The US Congress adopts significant antitrust criminal penalties and leniency amendments

For much of the last decade, virtually all antitrust policy development arising out of Washington has come from the enforcement agencies. The other traditional Washington actors responsible for key shifts in antitrust policy and enforcement-Congress and the Supreme Court-have been largely missing in action. No significant antitrust legislation has been enacted since the early 1990s. During the same period, the Supreme Court, consistent with the overall decline in its docket, passed up numerous opportunities to address substantive antitrust issues (the refusal to grant certiorari in the Microsoft case is one example that comes readily to mind), instead confining its antitrust efforts to only a handful of opinions, the majority of which deal with narrower questions such as the scope of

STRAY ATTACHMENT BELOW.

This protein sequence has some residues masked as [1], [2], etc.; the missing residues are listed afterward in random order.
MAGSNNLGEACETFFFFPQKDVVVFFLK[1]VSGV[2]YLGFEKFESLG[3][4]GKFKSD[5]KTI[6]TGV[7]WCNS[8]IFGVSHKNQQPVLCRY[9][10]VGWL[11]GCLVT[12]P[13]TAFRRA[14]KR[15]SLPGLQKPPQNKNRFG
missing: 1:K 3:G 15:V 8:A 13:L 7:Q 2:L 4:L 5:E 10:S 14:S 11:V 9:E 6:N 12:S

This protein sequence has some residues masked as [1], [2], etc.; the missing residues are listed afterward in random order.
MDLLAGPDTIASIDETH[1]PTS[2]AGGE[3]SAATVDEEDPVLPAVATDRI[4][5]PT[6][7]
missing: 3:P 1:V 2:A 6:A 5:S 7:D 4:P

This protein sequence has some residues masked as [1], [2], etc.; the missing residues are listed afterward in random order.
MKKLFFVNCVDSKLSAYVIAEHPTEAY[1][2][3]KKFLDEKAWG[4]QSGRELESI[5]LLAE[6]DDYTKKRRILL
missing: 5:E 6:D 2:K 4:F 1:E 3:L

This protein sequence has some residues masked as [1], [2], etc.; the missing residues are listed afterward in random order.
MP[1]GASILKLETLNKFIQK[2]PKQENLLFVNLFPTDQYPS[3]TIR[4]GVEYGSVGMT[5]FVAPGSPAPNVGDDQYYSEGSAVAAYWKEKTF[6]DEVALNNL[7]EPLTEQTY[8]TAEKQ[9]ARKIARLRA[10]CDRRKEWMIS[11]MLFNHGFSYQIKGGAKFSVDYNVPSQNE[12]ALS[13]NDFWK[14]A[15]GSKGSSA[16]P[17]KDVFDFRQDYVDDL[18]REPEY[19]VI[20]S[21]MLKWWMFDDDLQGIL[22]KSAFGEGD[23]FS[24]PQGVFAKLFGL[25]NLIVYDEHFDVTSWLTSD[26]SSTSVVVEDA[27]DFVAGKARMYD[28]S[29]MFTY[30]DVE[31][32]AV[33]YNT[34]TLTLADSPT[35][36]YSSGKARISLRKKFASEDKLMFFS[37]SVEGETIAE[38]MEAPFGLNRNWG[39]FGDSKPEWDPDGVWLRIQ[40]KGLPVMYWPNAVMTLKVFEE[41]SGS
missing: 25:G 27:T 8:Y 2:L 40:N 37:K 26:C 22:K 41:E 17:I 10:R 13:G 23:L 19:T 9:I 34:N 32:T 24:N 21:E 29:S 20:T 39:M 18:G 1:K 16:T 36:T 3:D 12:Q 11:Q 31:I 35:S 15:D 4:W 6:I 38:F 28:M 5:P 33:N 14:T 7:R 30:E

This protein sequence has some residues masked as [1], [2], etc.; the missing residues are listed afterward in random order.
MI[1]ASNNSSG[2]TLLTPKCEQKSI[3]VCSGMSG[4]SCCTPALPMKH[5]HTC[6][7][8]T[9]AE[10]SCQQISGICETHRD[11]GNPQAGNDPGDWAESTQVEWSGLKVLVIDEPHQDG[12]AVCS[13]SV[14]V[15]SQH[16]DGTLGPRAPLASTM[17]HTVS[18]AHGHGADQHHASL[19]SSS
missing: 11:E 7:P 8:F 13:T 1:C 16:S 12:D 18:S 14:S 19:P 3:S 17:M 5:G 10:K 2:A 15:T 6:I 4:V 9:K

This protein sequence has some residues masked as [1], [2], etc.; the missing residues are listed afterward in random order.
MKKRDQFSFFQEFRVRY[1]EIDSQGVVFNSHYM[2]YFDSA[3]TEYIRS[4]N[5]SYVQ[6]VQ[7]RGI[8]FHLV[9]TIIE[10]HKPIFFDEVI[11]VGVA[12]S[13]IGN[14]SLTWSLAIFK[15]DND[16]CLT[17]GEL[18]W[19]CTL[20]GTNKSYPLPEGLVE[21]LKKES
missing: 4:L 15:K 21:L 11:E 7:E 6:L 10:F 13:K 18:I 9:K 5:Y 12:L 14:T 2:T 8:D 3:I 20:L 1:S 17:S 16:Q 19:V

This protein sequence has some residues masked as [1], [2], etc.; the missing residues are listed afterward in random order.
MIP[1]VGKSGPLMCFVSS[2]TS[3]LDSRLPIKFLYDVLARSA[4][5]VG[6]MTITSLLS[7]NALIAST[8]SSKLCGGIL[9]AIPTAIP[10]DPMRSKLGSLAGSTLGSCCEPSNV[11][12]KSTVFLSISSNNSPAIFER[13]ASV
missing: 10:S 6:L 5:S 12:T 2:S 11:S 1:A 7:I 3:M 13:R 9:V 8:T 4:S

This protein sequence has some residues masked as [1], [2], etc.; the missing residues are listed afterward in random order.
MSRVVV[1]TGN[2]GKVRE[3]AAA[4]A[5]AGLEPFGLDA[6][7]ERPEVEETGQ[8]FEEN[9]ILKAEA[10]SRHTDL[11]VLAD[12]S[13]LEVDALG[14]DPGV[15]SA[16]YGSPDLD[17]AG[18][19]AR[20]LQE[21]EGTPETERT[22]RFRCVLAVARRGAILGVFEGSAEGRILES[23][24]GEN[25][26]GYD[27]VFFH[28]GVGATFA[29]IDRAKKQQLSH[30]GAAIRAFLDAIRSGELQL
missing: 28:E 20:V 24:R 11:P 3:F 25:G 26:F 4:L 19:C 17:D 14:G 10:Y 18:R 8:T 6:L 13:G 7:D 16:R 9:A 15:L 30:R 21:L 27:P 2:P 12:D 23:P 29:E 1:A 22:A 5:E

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Kathryn M. Fenton, The US Congress adopts significant antitrust criminal penalties and leniency amendments, 22 June 2004, e-Competitions Bulletin June 2004, Art. N° 33850

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